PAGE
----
How to prepare your company for Generation Z

There are several easy ways to both make your company attractive to Gen Z jobseekers, and to keep them as happy and fulfilled employees. These include:

Training your managers 

The generation gap between your newer, Gen Z employees and your more senior Millenial or Gen X staff could become problematic if not addressed early on. David and Jonah Stillman, a father and son duo, studied Gen Z’s working habits for over a year, and their research found that Gen Z are a much more realistic generation than their predecessors. Growing up in the wake of international upheaval, such as the Great Recession, has caused them to develop an entrepreneurial but individualistic mindset. David says that: ‘the differences between millennials and Gen Z are so vast […] that I would be putting a lot of my attention in training the frontline managers’.

Embrace the independent nature of Gen Z by encouraging your managers to adopt a coaching, rather than a managing approach, as Culture Amp explains. Regular feedback, appraisal, and recognition of their work is key to building strong, healthy working relationships with this new generation of your workforce. Keep an open mind and be prepared to give some gentle guidance when needed, but encouraging experimentation and risk-taking will help build confidence and put your Gen Z workers in good stead for the years to come. 

Adjusting your hiring process

If you want to hire Gen Z employees, you need to go where they are, and that means having an active social media presence. Gen Z spends a whopping 10 hours a day engaging with online content, so you have to find a way to make your company stand out from the crowd. Having consistent and authentic employer branding across your social media pages is a great way to capture a jobseeker’s attention, and improve your passive recruitment strategy, as we have previously discussed on our blog here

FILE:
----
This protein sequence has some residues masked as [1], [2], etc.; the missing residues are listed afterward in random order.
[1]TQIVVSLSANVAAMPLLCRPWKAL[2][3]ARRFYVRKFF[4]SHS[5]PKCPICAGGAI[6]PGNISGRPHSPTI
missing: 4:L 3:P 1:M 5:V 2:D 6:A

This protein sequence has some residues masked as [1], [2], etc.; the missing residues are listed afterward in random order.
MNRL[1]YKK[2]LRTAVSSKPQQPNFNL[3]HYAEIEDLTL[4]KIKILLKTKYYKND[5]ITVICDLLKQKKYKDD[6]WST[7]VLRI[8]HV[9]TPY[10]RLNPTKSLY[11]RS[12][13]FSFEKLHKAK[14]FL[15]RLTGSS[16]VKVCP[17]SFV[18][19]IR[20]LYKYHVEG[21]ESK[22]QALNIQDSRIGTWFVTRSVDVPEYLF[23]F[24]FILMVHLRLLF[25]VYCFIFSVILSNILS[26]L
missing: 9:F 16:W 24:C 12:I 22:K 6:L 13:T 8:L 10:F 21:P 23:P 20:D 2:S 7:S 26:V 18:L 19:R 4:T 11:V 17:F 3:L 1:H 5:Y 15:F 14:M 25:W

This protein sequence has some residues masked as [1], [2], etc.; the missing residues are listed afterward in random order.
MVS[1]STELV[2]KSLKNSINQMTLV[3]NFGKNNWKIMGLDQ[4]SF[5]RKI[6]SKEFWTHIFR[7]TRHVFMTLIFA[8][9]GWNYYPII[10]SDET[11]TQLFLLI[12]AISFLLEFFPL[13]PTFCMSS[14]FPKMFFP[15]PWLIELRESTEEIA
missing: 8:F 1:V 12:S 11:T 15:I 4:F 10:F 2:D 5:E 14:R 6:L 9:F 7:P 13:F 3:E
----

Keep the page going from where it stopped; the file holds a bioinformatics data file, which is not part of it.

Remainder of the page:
However, having a pretty Instagram feed or some funny Tiktok videos won’t be enough to seal the deal. You also need to make sure that you are offering Gen Z candidates attractive and realistic benefits – dress down Fridays and office ping pong tables are fun perks, but Gen Z will want a job that will benefit both them and their careers in the long run. According to HRD Connect, one of the key things that Gen Z candidates look for in a role is career stability alongside continued development and recognition, so the wording of your job adverts and descriptions needs to emphasize these traits in order to have the strongest appeal. Check out our blog for some more detailed advice on how to write a winning job description.

Providing training opportunities

As previously mentioned, Gen Z is a fiercely independent generation that thrives when left to their own devices. However, they are also very invested in their career development, and want to make the most of any learning or training opportunities that are available to them. Their entrepreneurial attitude can make up for a lack of formal work experience, and as long as your company is willing and able to invest time and resources into training, they will more than appreciate being given this room to develop. 

According to LinkedIn, Gen Z values independence more than collaboration, unlike millennials who have led the way for workplace messaging systems like Slack and Zoom to take precedence. Even factors such as office layout can have an impact on Gen Z’s productivity; the Stillmans also found that Gen Z generally prefers having their own private working spaces. Jonah says that ‘collaborative Millennials have pushed for the open office concept where they can all work together [but] Gen Z’s independent nature doesn’t work in an open office’. Therefore, giving Gen Z room to work independently may very well be a literal requirement as well.

Final thoughts

It might be easy to treat Gen Z with a ‘one size fits all’ approach, but if you do this, you will be ignoring the unique differences and strengths of each candidate or employee. Whether you’re in the interview stage or onboarding a new Gen Z worker, make the time to fully understand each individual’s personality and needs, and learn what works best for them as an individual. By showing respect and trust throughout the process, you will certainly give your Gen Z employees a great introduction into the working world. 


One way that Generation Z is entering the workforce is through the government’s Kickstart scheme, an initiative to get 16 to 24 year olds into work and developing their employability skills, all at no cost to your company! Visit our website here to find out how TalentSpa can help you get started, or call us on 0203 816 0508 today.